School For Psychics
by K. C. Archer
Reviewed by Galen Strickland
Another free e-book from Net Galley, but not one I searched for, but rather offered in an email. Hey, it was free, and like other things free in life, it can sometimes only be worth what you paid for it. The only thing I can find out about the author is that K. C. Archer is a pseudonym. They are either an established writer working in a different genre than usual, or possibly a new author who doesn't want to own up to their weak first effort. Depending on the reception they will either continue in this vein, or else switch to another style/genre, or if we're lucky give up the notion they'll be a writer forever. Then again, they may find a job as a TV show writer, since they have all the tropes and cliches down pat.
Does that sound harsh? It was meant to. So many problems with the story. A down-on-her-luck gambler who seems to think she's done well at the poker table because she can read other players' tells, when in fact she's a psychic, one who has been on the radar of a super-secret government/private scientific research facility. While trying to dodge a bookie to whom she owes a large sum of money, she is rescued by one of the teachers at a psychic training school on Angel Island in San Francisco Bay. First clue things are a little off, if she's so good at poker why is she in debt to a Russian mobster? Things don't get any better from there.
This school is supposed to be super-secret, yet it's on an island which also boasts a state park, a tourist attraction only a ferry ride from San Francisco. Then again, in the real world, that island is also home to a Nike missle base, adjacent to Fort McDowell, so maybe the government isn't as smart as we'd hope. Orientation at the school includes a long list of restrictions, and yet either those are just window-dressing to get the recruits to take things seriously, since surveillance there is lacking, or non-existant. Right away, Theodora 'Teddy' Cannon learns that many upper classmen have been skirting those restrictions for a long time. Plus, all the teachers are supposed to be accomplished psychics themselves, but they either are not, or they don't employ the techniques when you'd expect them to.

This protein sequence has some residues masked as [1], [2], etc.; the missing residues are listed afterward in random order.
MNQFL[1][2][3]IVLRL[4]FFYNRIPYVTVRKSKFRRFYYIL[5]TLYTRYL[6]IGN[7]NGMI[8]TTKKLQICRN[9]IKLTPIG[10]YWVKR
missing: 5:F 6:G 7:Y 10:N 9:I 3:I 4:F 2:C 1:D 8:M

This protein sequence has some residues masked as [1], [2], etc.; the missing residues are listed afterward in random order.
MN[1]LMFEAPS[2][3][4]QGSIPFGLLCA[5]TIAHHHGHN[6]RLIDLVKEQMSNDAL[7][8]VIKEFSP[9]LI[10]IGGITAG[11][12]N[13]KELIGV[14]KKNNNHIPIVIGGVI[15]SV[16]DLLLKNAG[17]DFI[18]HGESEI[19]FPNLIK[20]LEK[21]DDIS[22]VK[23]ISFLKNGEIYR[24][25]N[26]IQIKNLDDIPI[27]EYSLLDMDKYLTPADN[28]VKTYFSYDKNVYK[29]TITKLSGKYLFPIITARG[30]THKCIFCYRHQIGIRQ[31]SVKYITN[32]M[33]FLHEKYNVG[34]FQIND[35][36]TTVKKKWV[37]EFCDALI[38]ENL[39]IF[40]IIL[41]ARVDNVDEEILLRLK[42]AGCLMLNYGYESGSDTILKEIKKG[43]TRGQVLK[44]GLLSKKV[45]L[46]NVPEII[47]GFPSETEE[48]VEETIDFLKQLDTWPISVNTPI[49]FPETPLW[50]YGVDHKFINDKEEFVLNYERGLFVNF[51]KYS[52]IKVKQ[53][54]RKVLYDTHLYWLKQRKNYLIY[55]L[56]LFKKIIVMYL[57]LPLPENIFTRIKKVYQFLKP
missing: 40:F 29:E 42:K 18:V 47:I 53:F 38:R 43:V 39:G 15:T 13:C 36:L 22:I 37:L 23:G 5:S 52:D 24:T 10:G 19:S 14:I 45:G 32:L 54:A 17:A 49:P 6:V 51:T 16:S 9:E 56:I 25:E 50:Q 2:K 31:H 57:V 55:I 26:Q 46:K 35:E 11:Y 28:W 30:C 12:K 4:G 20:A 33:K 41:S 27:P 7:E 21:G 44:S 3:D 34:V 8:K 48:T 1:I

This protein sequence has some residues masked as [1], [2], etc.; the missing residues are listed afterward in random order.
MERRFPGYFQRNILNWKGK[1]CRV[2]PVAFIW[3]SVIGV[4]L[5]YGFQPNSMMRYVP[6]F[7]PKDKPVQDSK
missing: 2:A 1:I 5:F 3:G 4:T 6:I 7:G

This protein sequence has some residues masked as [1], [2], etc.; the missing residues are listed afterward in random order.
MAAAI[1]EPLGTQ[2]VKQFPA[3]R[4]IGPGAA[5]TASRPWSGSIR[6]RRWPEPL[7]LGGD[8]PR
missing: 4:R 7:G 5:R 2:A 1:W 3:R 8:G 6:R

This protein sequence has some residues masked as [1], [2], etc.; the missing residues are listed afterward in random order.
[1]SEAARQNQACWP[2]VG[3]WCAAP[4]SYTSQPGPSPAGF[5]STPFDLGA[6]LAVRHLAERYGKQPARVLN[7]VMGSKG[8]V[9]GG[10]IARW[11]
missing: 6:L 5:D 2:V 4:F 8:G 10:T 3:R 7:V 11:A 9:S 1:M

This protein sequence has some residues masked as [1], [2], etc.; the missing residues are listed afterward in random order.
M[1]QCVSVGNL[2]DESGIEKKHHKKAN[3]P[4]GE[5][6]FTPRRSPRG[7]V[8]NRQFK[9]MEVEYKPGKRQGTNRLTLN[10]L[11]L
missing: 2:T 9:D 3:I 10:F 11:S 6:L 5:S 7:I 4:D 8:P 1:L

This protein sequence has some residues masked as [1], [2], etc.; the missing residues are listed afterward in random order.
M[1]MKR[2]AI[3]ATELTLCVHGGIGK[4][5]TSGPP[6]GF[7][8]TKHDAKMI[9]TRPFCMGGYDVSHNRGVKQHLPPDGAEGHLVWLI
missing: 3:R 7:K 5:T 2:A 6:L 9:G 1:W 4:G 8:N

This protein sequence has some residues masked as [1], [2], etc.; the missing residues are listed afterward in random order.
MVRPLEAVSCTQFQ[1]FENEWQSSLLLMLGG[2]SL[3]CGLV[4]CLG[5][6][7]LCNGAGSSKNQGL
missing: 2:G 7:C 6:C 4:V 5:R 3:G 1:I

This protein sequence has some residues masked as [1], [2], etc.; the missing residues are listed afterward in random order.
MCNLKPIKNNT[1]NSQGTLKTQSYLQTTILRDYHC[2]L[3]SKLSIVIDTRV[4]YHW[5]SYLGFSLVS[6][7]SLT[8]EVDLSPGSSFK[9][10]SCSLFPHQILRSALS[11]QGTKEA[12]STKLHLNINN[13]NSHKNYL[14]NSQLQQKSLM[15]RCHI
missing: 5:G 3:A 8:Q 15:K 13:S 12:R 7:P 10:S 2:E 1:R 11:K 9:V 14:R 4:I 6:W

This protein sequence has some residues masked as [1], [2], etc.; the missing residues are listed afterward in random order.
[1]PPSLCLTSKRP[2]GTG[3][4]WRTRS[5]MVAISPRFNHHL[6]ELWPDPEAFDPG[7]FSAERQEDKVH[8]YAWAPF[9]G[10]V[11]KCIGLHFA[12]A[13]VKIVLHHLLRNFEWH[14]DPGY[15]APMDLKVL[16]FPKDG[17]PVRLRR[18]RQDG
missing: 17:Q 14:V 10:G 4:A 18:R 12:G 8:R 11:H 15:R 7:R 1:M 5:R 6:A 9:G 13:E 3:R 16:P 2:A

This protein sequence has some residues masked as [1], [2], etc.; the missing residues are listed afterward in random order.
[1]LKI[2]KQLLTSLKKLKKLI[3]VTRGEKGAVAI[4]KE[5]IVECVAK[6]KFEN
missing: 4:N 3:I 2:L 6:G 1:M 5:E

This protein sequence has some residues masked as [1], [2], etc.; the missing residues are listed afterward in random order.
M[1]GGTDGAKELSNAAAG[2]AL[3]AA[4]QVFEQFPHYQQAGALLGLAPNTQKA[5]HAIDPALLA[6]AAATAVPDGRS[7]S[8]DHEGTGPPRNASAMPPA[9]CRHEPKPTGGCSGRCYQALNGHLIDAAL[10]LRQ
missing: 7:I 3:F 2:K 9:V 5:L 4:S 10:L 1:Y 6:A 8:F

Another of the first year students is apparently rich and connected, and has a speed boat handy for off island trips. If Teddy can spot it easily, why can't any school official? Why no bugs or surveillance cameras in the dorms? Or if there are, why let the students get away with so much surreptitious activity? [Spoiler!] How can several misfit twenty-somethings, no matter how psychically talented, infiltrate a FBI field office to obtain a secret video file, but when caught are not arrested, instead just get academic probation? [/Spoiler] ????? How stupid does the author think people are, either their readers or the government officials in their story?
Not wasting any more time on this review. I'm also not putting this in the banner image on the home page, since it's not worth the exposure. Another beginning to a multi-book story, but I'll endeavor to forget about it and not succumb to temptation if and when another 'K. C. Archer' book is offered for review.
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